|Date founded||Early Edo period, 17th century|
|Country of origin||Japan|
|Founder||Fukuno and Terada|
|Current head||None (extinct)|
|Ancestor arts||Historic Chinese and Japanese Jujutsu styles, including Ryōi Shintō-ryū|
|Descendant arts||Takenaka-ha Kitō-ryū, Fusen-ryū, Judo|
Kitō-ryū (起倒流) is a traditional school (koryū) of the Japanese martial art of jujutsu. Its syllabus comprises atemi-waza (striking techniques), nage-waza (throwing techniques), kansetsu-waza (joint locking techniques) and shime-waza (choking techniques). The style is focused on throws and sweeps, and many of these techniques are designed to be performed while in full armor.
Kitō Ryū is translated as "the school of the rise and fall." It is similar to forms of "Aikijutsu,"  including the principle of "ki" (energy) and aiki (Kitō Ryū teaches that "When two minds are united, the stronger controls the weaker"...). Equally, it uses principles such as "kuzushi no ri" or "breaking of balance" now associated with modern judo.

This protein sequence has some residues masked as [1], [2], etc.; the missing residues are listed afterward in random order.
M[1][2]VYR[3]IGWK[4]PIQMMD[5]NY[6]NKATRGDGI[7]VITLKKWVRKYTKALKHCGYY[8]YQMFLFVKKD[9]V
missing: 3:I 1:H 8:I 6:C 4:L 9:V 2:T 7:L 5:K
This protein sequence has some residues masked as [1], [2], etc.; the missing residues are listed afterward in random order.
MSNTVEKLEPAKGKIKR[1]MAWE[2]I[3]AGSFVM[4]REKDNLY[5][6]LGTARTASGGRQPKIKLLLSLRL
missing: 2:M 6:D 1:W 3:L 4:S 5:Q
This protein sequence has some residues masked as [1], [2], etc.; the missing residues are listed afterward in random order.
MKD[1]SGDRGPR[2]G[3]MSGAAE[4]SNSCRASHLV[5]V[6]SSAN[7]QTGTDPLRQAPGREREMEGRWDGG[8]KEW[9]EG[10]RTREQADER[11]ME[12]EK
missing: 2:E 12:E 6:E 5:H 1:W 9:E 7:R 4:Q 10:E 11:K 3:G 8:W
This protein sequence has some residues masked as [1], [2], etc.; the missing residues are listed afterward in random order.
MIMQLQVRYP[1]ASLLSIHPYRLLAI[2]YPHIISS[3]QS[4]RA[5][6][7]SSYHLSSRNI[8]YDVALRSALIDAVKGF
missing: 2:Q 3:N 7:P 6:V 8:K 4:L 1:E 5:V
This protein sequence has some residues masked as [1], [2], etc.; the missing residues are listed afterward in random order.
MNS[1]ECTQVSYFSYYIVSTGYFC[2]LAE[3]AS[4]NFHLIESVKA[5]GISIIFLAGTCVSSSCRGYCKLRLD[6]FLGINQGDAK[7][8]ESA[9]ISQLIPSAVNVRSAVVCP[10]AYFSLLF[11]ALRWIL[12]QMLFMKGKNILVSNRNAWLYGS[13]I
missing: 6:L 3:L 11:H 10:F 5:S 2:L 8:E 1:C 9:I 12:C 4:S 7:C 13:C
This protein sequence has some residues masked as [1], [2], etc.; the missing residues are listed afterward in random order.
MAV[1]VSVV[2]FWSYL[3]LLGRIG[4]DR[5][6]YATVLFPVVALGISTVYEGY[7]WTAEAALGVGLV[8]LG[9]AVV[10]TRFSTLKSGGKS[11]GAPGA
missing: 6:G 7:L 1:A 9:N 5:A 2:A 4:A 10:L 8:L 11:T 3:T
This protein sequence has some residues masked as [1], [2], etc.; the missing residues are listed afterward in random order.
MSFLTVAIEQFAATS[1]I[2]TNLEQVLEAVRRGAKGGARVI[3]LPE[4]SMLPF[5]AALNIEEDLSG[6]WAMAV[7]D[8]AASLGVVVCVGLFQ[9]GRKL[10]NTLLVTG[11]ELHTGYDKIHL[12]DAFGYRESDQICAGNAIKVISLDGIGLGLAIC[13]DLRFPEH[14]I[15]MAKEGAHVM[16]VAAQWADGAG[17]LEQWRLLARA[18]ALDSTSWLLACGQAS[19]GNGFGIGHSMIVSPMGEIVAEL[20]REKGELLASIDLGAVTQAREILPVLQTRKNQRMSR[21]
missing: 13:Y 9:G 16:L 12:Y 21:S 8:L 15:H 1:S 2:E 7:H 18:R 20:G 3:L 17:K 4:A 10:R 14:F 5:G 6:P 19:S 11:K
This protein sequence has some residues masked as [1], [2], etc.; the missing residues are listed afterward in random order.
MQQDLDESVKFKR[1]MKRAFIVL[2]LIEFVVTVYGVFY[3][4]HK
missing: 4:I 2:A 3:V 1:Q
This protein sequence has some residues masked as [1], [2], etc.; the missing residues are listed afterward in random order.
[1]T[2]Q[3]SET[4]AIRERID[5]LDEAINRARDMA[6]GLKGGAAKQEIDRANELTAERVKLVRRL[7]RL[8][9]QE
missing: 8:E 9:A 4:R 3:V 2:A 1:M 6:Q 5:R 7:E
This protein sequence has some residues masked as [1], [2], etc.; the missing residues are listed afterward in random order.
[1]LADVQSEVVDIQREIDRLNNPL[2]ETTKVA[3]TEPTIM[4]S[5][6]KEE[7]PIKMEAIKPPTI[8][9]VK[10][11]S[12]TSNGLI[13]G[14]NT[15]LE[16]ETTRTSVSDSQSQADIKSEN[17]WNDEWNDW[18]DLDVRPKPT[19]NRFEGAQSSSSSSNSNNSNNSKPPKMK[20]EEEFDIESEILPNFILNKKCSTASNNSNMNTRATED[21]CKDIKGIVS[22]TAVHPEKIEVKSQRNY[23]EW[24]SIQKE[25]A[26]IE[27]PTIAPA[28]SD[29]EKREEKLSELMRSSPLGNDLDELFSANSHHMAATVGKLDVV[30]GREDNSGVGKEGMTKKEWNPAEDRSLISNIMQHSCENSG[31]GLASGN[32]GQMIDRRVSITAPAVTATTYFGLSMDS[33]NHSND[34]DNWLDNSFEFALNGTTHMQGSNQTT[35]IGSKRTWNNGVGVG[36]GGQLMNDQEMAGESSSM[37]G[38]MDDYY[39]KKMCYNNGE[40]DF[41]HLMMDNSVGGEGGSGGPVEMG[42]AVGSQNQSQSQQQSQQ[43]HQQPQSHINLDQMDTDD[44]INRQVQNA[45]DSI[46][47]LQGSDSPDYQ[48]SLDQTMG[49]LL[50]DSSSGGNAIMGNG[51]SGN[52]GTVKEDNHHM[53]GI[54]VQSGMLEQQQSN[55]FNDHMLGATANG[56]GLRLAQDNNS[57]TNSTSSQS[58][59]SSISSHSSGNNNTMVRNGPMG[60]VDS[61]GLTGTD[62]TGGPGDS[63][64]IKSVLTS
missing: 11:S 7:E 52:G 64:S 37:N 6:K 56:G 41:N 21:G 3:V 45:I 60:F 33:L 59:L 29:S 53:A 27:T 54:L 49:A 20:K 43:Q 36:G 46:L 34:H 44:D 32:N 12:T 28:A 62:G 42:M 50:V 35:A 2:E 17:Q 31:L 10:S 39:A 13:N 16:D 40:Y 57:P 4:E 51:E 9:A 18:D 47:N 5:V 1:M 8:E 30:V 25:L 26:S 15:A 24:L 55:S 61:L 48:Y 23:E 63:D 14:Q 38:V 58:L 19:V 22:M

Base art of Judo
Jigoro Kano trained in Kitō-ryū and derived some of the principles that were to form the basis of modern judo from this style. Judo's Koshiki-no-kata is based on Kitō-ryū. Since Kano Jigoro got the Kitō-ryū densho from his Sensei, Judo is the current Kitō-ryū official successor. Modified safer versions of Kitō-ryū throws form large part of Judo's Nagewaza (but without joint-locking throws).